"There is no example in history of a lasting monetary union that was not part of one state," wrote Omar Issing, former governor of the European Central Bank. The problems of the euro arise from the fact that it is the only currency in the world without a state to back it.
Euroland is not a country but 17 different countries and states. Those who thought up the euro hoped that the problems that they knew it would inevitably give rise to would help push the EU and eurozone towards a United States of Europe under Franco-German hegemony, which has been the end point of the EU project. Jean Monnet, the ideological father of the EU, was always honest about this goal, unlike his Irish devotees.
As the undersigned and his colleagues pointed out when the euro was first established in 1999, one cannot have a stable union without a fiscal union -- that is, a system of common taxes and public services. By virtue of having common taxes and services, richer regions of a state automatically support the poorer regions and thereby compensate the latter, at least to some extent, for the drawback of their not having their own currency with which to balance their payments. States do this by means of their richer areas paying, on average, higher taxes, while their poorer areas receive, on average, more public services.
In turn, democratic states derive their legitimacy and authority from the social solidarity and mutual identification among their citizens, which makes people willing to pay taxes to a common government to finance transfers to their fellow countrymen in the poorer regions.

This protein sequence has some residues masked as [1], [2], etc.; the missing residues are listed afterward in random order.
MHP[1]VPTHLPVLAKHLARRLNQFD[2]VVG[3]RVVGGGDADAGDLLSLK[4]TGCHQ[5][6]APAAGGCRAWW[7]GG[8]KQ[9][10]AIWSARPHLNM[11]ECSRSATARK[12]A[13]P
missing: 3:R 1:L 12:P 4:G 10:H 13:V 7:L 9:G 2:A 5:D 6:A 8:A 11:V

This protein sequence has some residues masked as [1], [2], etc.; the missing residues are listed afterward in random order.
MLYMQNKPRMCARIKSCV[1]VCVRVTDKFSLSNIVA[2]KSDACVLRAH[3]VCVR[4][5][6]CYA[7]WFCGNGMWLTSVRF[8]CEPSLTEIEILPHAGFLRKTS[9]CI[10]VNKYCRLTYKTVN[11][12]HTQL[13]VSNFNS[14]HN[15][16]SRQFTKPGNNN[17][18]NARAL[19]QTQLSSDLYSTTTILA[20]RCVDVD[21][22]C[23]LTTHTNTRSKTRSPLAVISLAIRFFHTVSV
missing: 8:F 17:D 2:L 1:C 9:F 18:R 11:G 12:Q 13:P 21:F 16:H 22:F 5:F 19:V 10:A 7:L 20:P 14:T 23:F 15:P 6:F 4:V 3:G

The solidarity of mutual identification -- normally requiring a common language -- which exists in a nation state does not exist at EU level, and cannot be artificially created. That is why establishing a eurozone fiscal union to sustain the euro is impossible.
It is why the EU's annual revenue and expenditure amount to only 1pc of the EU's gross product, whereas the revenue and expenditure of the EU's 27 member states typically range from one-third to two-fifths of their annual national products.
There is no EU or eurozone collective "we" that would ever be willing to pay taxes to a collective EU government out of a shared sense of Europeanness. To imagine otherwise is a fantasy.
These are the basic reasons why the European currency is doomed, at least as a 17-member entity, and why it is only a matter of time before some of its members have to leave it.
Some 80 monetary unions have dissolved since World War II, most of them from the formation of new states.
The Merkel-Sarkozy duo are out to divide the EU and dominate the eurozone by means of the fiscal-stability treaty, which they want Ireland to ratify in the coming months.
Rejecting it does not mean that we would have to leave the eurozone. An Irish refusal to ratify this treaty would be to say no to the Merkel- Sarkozy takeover bid for the EU.
Director, The National Platform
EU Research and Information Centre Dublin 9